Foreign TV channels outside the jurisdiction of the Armenian regulatory institutions should not be included in the public multiplex, announced Tigran Hakobyan, Executive Director of the TV and Radio Committee.
TV and Radio Committee is Armenia’s regulatory body overseeing the activities of TV and radio companies, is guided by a number of laws, including the Law on Language, according to which 55 percent the contents of broadcast material must be in Armenian. The law, however, is not spread over foreign companies (the US CNN or Russian “1st channel”) included in the public multiplex broadcasting channel.
This issue has a simple solution, according to the head of the TV and Radio Committee. The public multiplex, the task of which is to ensure the fulfilment of the rights of citizens to watch TV channels for free, should not include foreign broadcasters, with exceptions set out by law.
Tigran Hakobyan believes that this is how a sovereign state functions and it is first and foremost linked to information security and necessity to avoid foreign-instigated information manipulations.
Tigran Hakobyan gives examples of TV channels from countries which have hostile relations with Armenia’s neighbors. He believes, that these TV channels are able to create an extremely negative opinion among uncritical Armenian viewers towards Iran or Georgia. This is a serious damage both to Armenia and Armenia’s neighbors.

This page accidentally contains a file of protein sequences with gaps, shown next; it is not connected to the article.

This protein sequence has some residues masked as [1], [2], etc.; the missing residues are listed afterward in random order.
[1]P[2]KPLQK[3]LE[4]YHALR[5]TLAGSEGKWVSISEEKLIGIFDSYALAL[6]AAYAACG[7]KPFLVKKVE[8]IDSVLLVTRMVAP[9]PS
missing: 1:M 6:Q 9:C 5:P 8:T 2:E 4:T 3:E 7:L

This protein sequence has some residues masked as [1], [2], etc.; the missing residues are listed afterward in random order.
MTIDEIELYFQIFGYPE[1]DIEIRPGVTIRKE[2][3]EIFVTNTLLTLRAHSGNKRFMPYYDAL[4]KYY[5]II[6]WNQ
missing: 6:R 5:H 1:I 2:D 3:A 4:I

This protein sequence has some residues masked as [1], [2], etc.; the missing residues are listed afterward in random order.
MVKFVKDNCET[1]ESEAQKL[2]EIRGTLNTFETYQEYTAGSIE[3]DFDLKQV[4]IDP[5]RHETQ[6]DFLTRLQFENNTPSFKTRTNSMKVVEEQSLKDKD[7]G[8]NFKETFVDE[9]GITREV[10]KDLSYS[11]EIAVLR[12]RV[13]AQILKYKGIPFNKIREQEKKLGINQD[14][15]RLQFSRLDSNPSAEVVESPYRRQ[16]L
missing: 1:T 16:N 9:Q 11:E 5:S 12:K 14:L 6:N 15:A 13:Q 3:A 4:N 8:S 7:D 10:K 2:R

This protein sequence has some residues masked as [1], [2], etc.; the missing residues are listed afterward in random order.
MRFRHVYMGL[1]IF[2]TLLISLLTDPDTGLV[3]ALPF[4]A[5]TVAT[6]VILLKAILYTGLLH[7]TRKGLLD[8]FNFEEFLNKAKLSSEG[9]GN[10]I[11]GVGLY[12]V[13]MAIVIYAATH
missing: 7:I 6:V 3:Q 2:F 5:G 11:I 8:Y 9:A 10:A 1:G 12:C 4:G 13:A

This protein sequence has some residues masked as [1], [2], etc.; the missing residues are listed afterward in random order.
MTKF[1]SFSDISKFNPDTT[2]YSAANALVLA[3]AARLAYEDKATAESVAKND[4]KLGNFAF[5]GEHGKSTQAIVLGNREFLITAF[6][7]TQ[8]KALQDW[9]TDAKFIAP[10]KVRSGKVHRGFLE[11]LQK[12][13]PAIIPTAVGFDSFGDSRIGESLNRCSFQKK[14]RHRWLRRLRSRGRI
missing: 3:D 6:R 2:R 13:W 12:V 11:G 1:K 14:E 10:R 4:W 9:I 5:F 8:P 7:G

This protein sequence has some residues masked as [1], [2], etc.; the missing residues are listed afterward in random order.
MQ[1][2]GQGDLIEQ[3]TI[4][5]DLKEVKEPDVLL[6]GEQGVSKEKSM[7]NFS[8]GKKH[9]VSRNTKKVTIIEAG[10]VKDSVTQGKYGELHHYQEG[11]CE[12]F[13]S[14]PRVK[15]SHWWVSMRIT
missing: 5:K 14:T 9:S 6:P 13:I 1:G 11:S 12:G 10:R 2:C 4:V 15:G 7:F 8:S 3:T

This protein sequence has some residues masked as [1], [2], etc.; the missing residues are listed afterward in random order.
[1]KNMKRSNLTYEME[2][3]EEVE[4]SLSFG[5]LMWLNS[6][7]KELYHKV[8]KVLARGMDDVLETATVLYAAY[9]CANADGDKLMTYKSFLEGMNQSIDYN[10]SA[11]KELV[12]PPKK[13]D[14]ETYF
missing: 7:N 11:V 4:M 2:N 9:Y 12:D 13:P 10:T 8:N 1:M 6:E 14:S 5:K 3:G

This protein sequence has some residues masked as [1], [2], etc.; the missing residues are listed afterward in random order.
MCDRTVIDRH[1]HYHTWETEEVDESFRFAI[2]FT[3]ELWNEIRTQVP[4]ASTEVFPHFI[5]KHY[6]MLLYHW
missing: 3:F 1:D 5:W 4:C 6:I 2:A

“We have reviewed the international best practice. There is no single county allowing foreign channels to broadcast in its public multiplex, even in countries with most friendly relations with each other. In Holland, there are no Danish programs in the public multiplex, in Russia, there are no Belarussian programs in the public multiplex. Even though Russia and Belarus are allied in a Union, Belarus’s 9 channels broadcast through the public multiplex do not include a single Russian channel.”
Among the other issues is the issue of payments. Both CNN and, for example, Russia’s “1st Channel” are broadcast in the public multiplex but do not pay the broadcasting station, the Tower, which sustains losses. On the contrary, Armenian TV companies, which operate under much more strenuous financial conditions, make due payments. This, in itself, creates an unequal competitive environment.